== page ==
Council On Gun Violence Looks For Help

By: Chris Gros; James Buechele Email
By: Chris Gros; James Buechele Email
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UPDATE 10:43 p.m. 7-24-14
By:James Buechele

People in Tallahassee have a number of opinions on the recent uptick in gun violence in the city. From punishment,

"If the person is caught, they need to be penalized to the maximized allotment of the law," said Jim Nalls.

To preventative measures.

"More rehabilitation places in town more treatment centers," said one Tallahassee resident. "I think we can educate a lot of the people that are committing those crimes."

It's ideas like these the council on gun violence wants to hear from the public at its next meeting in three weeks.

Ed Clark, a member of that council says he hopes more people show up to voice ideas on how to lower gun crime.

"I think we have a lot more participation from the most relevant I would argue agencies and stakeholders in our community," said Clark.

Although it remains to be seen if this panel will be different from panels in the past, residents say they're on board with a change.

"This is not the way we were born," said Tallahassee native Bill Jefferson. "This is not the way we were raised and this is not the way that we should live."

The place for the August 14 meeting at 3:00 p.m. has not been decided.


UPDATE 10:52 p.m.
By: James Buechele

Leaders from law enforcement, neighborhoods and clergy had a number of opinions on how to stop the increase in gun violence.

"98% of this, 99% of this is community members preying on other community members," said TPD chief Michael DeLeo.

DeLeo says the goals are to make the city a better place for future generations.

"The idea is not just to put band aids on it but to find a long-term solution that makes the community better."

Pastor Rudy Ferguson has been on many panels before, however, this time he's more optimistic.

"Everybody around the table their heart was strong the level of commitment was strong," said Ferguson.

The next meeting location has not been selected but it will be on Thursday August 14 at 3:00 p.m.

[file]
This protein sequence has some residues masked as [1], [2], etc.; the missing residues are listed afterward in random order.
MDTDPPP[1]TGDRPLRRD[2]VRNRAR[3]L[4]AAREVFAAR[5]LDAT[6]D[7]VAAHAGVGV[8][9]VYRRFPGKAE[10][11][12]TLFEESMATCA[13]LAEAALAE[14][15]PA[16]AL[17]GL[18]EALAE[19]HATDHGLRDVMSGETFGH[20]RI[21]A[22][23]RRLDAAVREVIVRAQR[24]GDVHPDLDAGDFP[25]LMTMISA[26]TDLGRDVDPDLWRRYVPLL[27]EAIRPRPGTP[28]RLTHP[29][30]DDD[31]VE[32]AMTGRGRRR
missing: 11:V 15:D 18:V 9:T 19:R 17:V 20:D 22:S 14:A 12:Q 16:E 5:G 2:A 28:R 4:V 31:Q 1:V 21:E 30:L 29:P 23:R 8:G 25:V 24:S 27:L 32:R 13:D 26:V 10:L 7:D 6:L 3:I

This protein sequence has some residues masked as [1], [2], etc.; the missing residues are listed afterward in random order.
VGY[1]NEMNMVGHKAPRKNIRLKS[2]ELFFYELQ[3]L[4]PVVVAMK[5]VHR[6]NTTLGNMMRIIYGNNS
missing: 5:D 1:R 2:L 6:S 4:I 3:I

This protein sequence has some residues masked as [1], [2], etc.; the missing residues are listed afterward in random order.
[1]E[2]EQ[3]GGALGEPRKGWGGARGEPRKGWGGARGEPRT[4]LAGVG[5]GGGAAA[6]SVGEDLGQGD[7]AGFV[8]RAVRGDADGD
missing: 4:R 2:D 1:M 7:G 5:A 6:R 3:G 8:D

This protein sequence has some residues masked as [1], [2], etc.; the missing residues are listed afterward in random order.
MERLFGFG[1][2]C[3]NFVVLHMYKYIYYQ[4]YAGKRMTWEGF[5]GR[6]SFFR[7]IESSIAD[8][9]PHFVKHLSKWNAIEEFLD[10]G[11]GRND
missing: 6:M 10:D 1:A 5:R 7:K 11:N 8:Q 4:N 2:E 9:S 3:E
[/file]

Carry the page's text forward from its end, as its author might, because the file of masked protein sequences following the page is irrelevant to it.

Update: James Buechele
July 23, 2014

Community leaders gather to talk gun violence in the city of Tallahassee.

The meeting comes on the heels of five shootings in July alone.

The council is made up of more than a dozen leaders from law enforcement to neighborhood and faith based leaders.

One of the biggest things to come from tonight's meeting is the fact that the council has set up four subcommittees.

One will be the assessment and strategic planning that will cover facts on neighborhood crimes. Second, neighborhood and faith based community. Third, education prevention and youth subcommittee and finally a criminal justice and re-entry subcommittee.

TPD chief Michael DeLeo says all the information they gather can hopefully help in the short and long term.

DeLeo said, "The idea is not just to put band-aids on it but to find a long term solution that makes the community better not only in the next months, the next years. But long term for our children for generations to come."

It's the hope that these subcommittees will gather enough information to start formulating a plan to cut back on gun violence in the city.


July 23, 2014
By:Chris Gros

Tallahassee, FL - There have been five shootings in July in Florida’s Capital City.

That gun violence is the reason a Tallahassee leadership council created by TPD is meeting Wednesday.

"Our goal is to sit around the table and we need to come up and find a way to combat this gun violence. With the recent shootings prior to the town hall meeting and after the town hall meeting," said Pastor Rudy Ferguson.

The council was created on July 10th as part of TPD’s "Five Point Plan" to improve public safety. But members of the public say they want to see more than just talk when it comes to fighting gun violence.

"I believe that a mentor program is very important thing but at the same time these kids are. They don't have anybody working behind them," said Ti Ti’s Store Owner Yared Ballo

Although the council hasn't listed specific solutions yet, Pastor Ferguson wants to eventually lobby legislators.

"I’m hoping this council will be the first to say let's go to the capitol and let's talk to our representatives and our senators and say hey listen we've got a major problem with guns particularly in the black community," said Ferguson

As for how the council will perform?

"I believe that we can get the job done. Committees fail because people fail," said Ferguson

Tomorrow's meeting will be at the Jack McLean Community Center at 3:00 p.m. Eyewitness news will bring you full coverage as it takes place.


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